two battles took place, one outside Nottingham
and one at ‘Edgehill’.
The King also called in the Irish (none of the Royalist towns
revolted). Both of the battles resulted in victories to the King, although
Edgehill was as much a very bloody draw like its real counter-part.
So ended the second year of the war.
to say we ran out of time but for those who want to emulate it, two days
would see it through. The
rules allowed the Scots to enter in year 4 on a dice throw.
was by strategic movement and then by DBR movement pips.
There were two strategic moves to a year.
One of the cool things about fantasy boardgames is
game is not restrained by historical premises or “straightjacket
rules”, in which you are bound to do something to repeat history (you
bet, there are plenty such rules in GMT’s Europe Engulfed for
A Game of Thrones by Fantasy Flight is a game set on the fantasy island
in which 5 houses have vowed to claim their rightful throne.
We gathered 4 players to play: Anthony Lee (Red, House Lannister),
Lawrence Hung (White, House Stark), Simon Shum (Yellow, House Baratheon)
and Hin Or (Green, House Tyrell). Pyke
(Black) was controlled by no one and was not allowed to move or attack.
The game began with Stark rushing down from the
northern Winterfell to the central plain of Moat Cailin.
Plagued by the lack of supply to raise new troops, however, House
Stark was stopped by Lannister.
was worried that if Stark was unchecked, it would be difficult to repeal him
later because of general Stark’s good defence tactics (he had
Catelyn’s double defence strength card and Eddard’s double fort card
which could reduce casualties).
ensued over Moat Cailin, which turned into a protracted war and a
build-up of supporting forces on both sides.
Tyrell slowly built up his forces and began to look
for expansion from the southern city of Highgarden.
Taking advantage of the Lannister engagement with Stark, he soon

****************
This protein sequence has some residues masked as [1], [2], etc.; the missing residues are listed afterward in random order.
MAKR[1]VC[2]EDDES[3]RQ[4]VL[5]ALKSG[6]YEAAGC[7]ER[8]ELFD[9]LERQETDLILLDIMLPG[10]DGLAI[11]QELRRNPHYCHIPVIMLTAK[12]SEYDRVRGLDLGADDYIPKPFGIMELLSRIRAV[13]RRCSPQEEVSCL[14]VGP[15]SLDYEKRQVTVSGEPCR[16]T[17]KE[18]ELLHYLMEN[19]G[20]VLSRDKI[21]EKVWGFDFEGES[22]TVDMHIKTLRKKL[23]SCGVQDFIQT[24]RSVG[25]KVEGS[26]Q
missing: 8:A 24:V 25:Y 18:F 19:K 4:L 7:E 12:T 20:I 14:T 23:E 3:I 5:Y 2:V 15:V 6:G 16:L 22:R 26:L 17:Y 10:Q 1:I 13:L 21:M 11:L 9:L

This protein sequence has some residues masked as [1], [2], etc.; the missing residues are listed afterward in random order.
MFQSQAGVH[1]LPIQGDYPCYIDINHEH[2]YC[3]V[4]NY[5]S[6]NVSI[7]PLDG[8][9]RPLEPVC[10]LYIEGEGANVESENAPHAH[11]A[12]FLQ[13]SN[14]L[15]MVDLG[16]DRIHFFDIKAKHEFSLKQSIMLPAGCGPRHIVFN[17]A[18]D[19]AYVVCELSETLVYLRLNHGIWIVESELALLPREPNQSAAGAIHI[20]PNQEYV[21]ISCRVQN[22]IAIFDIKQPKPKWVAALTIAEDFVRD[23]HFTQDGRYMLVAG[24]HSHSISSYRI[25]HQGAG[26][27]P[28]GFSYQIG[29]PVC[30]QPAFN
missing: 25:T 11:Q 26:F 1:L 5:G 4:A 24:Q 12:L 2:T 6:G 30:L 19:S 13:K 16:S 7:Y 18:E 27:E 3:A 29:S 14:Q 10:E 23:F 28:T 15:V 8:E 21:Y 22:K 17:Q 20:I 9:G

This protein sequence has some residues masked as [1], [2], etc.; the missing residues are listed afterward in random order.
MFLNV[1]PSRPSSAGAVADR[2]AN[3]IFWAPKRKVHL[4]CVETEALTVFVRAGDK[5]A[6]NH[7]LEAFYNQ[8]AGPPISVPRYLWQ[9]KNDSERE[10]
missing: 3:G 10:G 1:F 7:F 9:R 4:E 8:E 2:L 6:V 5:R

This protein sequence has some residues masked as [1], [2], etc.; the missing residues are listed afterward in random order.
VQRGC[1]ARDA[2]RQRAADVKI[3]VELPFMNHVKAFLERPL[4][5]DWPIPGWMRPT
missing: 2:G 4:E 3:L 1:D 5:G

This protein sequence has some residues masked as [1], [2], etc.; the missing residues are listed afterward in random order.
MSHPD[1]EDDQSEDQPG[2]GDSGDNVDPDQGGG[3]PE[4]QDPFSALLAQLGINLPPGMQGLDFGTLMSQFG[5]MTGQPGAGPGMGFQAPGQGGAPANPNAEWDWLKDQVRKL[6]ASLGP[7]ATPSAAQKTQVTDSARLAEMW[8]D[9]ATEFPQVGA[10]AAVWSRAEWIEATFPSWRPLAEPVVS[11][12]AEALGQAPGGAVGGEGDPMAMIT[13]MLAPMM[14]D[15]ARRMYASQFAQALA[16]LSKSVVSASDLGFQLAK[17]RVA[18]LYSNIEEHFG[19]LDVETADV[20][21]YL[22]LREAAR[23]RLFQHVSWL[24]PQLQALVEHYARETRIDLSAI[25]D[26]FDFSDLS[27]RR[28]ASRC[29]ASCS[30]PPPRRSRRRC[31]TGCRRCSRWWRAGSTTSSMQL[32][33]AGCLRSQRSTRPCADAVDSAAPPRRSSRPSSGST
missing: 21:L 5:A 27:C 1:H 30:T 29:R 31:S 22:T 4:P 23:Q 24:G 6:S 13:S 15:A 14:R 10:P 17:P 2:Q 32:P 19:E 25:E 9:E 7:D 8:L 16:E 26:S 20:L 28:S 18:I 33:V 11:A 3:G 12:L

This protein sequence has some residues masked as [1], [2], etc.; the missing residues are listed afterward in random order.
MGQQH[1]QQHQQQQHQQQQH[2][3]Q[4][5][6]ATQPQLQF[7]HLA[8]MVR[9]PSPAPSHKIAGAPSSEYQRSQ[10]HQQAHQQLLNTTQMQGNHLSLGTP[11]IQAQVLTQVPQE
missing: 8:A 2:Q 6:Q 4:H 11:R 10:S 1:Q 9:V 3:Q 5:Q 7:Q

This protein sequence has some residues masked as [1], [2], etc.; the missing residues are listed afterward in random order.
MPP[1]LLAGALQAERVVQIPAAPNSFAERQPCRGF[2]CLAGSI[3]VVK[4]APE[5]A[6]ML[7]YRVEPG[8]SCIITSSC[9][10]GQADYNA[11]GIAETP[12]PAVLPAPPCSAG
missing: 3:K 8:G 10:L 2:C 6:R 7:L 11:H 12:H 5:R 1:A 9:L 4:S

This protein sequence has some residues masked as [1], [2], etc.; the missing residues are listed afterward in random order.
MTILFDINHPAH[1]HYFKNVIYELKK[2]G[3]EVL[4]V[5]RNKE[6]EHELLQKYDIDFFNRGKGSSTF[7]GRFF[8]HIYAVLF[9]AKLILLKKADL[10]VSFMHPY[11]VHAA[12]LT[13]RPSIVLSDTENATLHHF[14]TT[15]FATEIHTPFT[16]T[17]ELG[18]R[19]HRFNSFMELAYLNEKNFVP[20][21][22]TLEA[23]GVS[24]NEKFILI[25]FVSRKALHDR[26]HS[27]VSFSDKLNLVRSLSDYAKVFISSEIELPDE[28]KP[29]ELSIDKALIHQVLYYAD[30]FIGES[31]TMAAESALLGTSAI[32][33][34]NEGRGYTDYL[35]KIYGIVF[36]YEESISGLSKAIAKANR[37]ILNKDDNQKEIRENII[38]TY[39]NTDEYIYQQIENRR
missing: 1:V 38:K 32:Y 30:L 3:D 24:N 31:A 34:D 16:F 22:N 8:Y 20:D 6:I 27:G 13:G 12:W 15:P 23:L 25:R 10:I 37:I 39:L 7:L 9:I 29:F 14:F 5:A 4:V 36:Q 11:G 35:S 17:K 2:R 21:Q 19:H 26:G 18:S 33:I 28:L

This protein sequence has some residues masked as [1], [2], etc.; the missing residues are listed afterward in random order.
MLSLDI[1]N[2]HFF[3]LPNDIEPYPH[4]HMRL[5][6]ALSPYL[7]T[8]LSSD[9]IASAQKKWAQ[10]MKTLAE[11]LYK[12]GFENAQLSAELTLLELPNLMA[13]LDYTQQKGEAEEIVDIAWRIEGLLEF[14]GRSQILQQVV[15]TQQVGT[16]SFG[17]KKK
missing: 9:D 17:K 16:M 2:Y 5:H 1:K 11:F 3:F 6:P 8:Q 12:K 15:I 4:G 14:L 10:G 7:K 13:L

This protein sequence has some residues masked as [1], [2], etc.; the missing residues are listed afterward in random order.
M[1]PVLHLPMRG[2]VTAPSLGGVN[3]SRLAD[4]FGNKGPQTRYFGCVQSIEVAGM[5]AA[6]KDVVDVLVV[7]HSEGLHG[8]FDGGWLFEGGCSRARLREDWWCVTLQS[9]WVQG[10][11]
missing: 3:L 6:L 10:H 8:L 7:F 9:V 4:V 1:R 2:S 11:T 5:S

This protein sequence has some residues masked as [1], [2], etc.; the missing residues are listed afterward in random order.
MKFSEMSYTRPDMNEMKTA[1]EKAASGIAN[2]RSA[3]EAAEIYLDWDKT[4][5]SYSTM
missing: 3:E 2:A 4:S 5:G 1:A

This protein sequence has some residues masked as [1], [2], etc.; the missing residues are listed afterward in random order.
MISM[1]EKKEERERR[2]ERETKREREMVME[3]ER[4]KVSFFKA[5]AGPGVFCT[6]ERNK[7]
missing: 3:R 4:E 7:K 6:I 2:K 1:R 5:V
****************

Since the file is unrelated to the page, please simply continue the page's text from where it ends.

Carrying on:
found there were spaces to occupy unhindered.
Garlan fought bravely with his attacking capabilities and Ser Loras
killed footmen with more and more blood being spilt.
Fearful of Tyrell’s expansion, Baratheon turned to central
highland in Westeros – King’s Landing.
Baratheon is the royal house in the land
But the rumours spread the news that the dying King was being killed by his
adopted son. His throne,
therefore, was no longer rightfully claimed by the Baratheons as the King
did not pass it on in his will. “We
have to prove it ourselves.” Renly and Stannis Baratheon captured
King’s Landing on the third month.
Taking advantage of Baratheon’s
moves, Tyrell engaged in a battle with the Baratheons on Dragon’s Stone.
Baratheon was weakened at the rear because of the offensive in
King’s Landing. Suddenly,
Baratheon realized there was no diplomatic security with the neighbouring Tyrell.
began to take control of the Bay
by defeating Pyke in the latter years.
Alarmed by the possible landing in his hinterland, Stark
secured a peace contract with Lannister.
Lannister was willing to make peace with Stark because the Moat
Cailin battle went into a stalemate.
the threat from Tyrell, Lannister made a final contest for determination
of the final master of the land
in Hanchhall. The final result
was that Tyrell slew Lannister and claimed the throne.
Baratheon kept the last remaining headquarter at Winterfell and
Westeros entered a new era under the house of Tyrell . . .
Final score: Hin Or (Green, House
Tyrell) – 8, Anthony Lee (Red, House Lannister) – 5, Lawrence Hung
(White, House Stark) – 3, ), Simon Shum (Yellow, House Baratheon) – 1.
The Game of Thrones basic
game "engine" is very solid and has many similarities to
traditional war boardgames. A
very tense game
throughout, as different houses have their own distinct abilities at different stages
of the war during the 10-turns game duration. I
particularly like the initial planning operations for each area with a